Taxpayers who make gifts that exceed the annual exclusion or are otherwise subject to gift tax must file Form 709, United States Gift (and Generation-Skipping Transfer) Tax Return.

This form is used to report the taxable gifts made during the year and calculate any gift tax due. It is also used to track the taxpayer's use of their lifetime exemption.

Record-Keeping for Gifts

It is important for taxpayers to maintain accurate records of all gifts made, including the date of the gift, the recipient, the value of the gift, and any gift tax returns filed. This information is essential for gift tax planning and ensuring compliance with gift tax laws and regulations.

State-Specific Reporting Requirements

In addition to federal gift tax reporting requirements, some states may have their own reporting requirements for gifts. Taxpayers should consult their state tax authorities or a tax professional to ensure that they are aware of and comply with any state-specific gift tax reporting requirements.

Special Gift Tax Considerations

There are several special gift tax considerations that taxpayers should be aware of when engaging in gift tax planning. These considerations include gifts to non-citizen spouses, gifts to charitable organizations, gifts of appreciated assets, and education and medical expenses.

Gifts to Non-citizen Spouses

Gifts between spouses are generally not subject to gift tax due to the unlimited marital deduction. However, this deduction does not apply when the recipient spouse is a non-citizen.

Gifts to Charitable Organizations

Gifts to qualified charitable organizations are generally not subject to gift tax and can be deducted from the donor's taxable income, subject to certain limitations.

This can provide significant tax benefits and incentives for taxpayers to make charitable gifts as part of their gift tax planning strategy.

Gifts of Appreciated Assets

Gifting appreciated assets, such as stocks or real estate, can provide additional tax benefits for the donor. The recipient of the gift takes on the donor's cost basis in the asset, and when the asset is eventually sold, the capital gains tax is paid based on the original cost basis.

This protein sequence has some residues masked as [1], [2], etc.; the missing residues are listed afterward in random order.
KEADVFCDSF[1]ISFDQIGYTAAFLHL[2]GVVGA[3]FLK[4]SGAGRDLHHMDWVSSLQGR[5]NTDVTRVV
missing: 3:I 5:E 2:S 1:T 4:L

This allows the donor to avoid paying capital gains tax on the appreciation while transferring the asset to the recipient.

Education and Medical Expenses

Payments made directly to an educational institution or medical provider for the benefit of another person are not considered taxable gifts and are not subject to gift tax. This provides an additional opportunity for taxpayers to transfer wealth without incurring gift tax liability.


Gift tax planning is an essential aspect of financial and estate planning for individuals and families seeking to transfer wealth efficiently and minimize gift tax liabilities.

By understanding the key components of gift tax laws and regulations, utilizing annual exclusions and lifetime exemptions, and employing various strategies such as gifting to trusts, FLPs, or LLCs, taxpayers can optimize their gift tax planning and achieve their wealth transfer goals.

Staying informed of changes in gift tax laws and regulations, monitoring economic trends, and leveraging technology can help taxpayers adapt their gift tax planning strategies to changing circumstances.

Gift Tax Planning FAQs

About the Author

True Tamplin, BSc, CEPF®

True Tamplin is a published author, public speaker, CEO of UpDigital, and founder of Finance Strategists.

True is a Certified Educator in Personal Finance (CEPF®), author of The Handy Financial Ratios Guide, a member of the Society for Advancing Business Editing and Writing, contributes to his financial education site, Finance Strategists, and has spoken to various financial communities such as the CFA Institute, as well as university students like his Alma mater, Biola University, where he received a bachelor of science in business and data analytics.

To learn more about True, visit his personal website or view his author profiles on Amazon, Nasdaq and Forbes.